The EU and USA continue to evade all action on Israeli illegality by summoning the ‘two-state-solution’. This is a chimera. Jeff Halper, redoubtable campaigner, tells Robert Cohen that now Israelis and Palestinians have to push for another ‘just and workable solution’ – and to work out the aims of the BDS campaign.

Israeli apartheid enforced by all governments

This article by Roy Isacowitz continues the debate about whether Israeli governance of Palestinians can properly be described as apartheid. Roy Isacowitz thinks yes. This is illustrated with photos of Israeli police rough-handling children and shouting at women whom they are not allowing through the Qalandia checkpoint. Israel justifies its repressive measures as protecting their security.

Resolute non-violence

Youth Against Settlements is a very unsettling group for those who need Palestinians to be violent terrorists. The group has grown from seven to over 50 in a few years and drew a rally of 25,000 to protest against the assault on Gaza – all from a premise of not using violence. That is despite the fact that the Jewish settlers, often violent, are subject to civilian law while the Palestinians, however peaceful, are governed by martial law.

Time to call it what it is: Israeli apartheid

An anguished Bradley Burston, who immigrated from LA to Israel in 1976, has finally had to recognise that the mesh of laws which the Israeli state has amassed to restrict every possible form of independent Palestinian life can only be called apartheid. Every self-respecting Jew should oppose this injustice.

Move to make practice of bus segregation official

Defence minister Ya’alon announced a plan to make bus segregation absolute and required by law. PM Netanyahu, very aware of the symbolism of bus apartheid in his alma mater, the USA, has over-ruled him. This will not change the long-established practice of different bus lines for Palestinians and settlers in the West Bank. The settlers will be disappointed at not getting apartheid legally enforced.

All Palestinians are criminals until they get the right permits

Apartheid has become the preferred term for some critics of Israel as the best label for Israeli/Palestinian relations. Irene Calis disagrees. Whereas white South Africans needed, and still need, black people as cheap labour, Zionist containment of Palestinians is merely an unfortunate by-product of creating a Jews-only state.

‘An imaginary and abstract nation’

The proposed amendment to Israel’s Basic Law, defining the country as ‘the national homeland of the Jewish people’, instead of ‘a Jewish and democratic state’ rips through the claim of ‘the only democracy in the Middle East’. The new law doesn’t define Palestinians as 2nd class citizens; it defines them as not belonging at all – while all Jews, wherever they now live, are imaginary citizens of the country. The law is based on a delusion.

Bibi keeps digging his own hole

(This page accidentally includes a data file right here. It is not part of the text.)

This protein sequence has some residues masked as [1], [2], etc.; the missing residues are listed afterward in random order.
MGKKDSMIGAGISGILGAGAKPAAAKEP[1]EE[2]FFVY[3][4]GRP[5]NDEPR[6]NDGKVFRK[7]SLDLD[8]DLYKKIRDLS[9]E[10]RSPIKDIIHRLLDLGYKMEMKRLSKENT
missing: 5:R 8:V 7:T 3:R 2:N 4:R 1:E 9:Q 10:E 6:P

Under Netanyahu, Israel launched another lethal onslaught on the people of Gaza, rejected strenuous American efforts to broker a peace deal with the PA, expanded settlements and responded to unrest with increasing violence. Kerry’s prediction that this will lead to apartheid and isolation is coming true writes Tony Karon.

Better to be Jewish than a democrat

MK Ze’ev Elkin is pushing a new bill which will supersede all other laws on what sort of state Israel is and who its citizens are. Not only does it define Israel as ‘the Jewish state for Jewish people’ it also promotes discrimination against non-Jews and the development of separate land and communities for Jews – i.e. apartheid.

Driving home the racial divide

Access to buses for Palestinians travelling to Israel for work has long been segregated because of separate checkpoints. Now defence minister Ya’alon has ordered that Palestinians travelling home have to go on separate lines. He cites security of course. But his highly symbolic decision appeases settlers – and enrages Americans.

Sealed separatism

In 2011, the Knesset passed an Admissions Committees Law allowing such local groups to be set up with the authority to decide on who should not be allowed to live in their community. This week, the Supreme Court ruled this lawful, thus making apartheid neighbourhoods and towns official. Excluding Palestinians is the main aim, but the religious could exclude the secular, ashkenazi the sephardi etc thus making concrete the many rifts in Israeli society.

Treason of the intellectuals

Prof. Zeev Sternhell, an authority of the rise of fascism in France, defines fascism as a rejection of, an assault on, enlightenment values. In the regime’s treatment of the Palestinians and of Jewish dissidents, in the submission of intellectuals to government orders and the blind following of the masses, Prof. Sternhell sees signs of fascism, and certainly the end of Zionism as he understood it.

Politics before art: the boycott debate

This week the long-running argument about the morality, efficacy and limits of boycotting Israeli products as a means of pressing for change from the outside hit the headlines. London’s Tricycle theatre did not want to accept the Israeli state-funding for the Jewish Film Festival which it hosts. Although the theatre offered to make up the funding itself, the JFF rejected the offer on grounds of principle.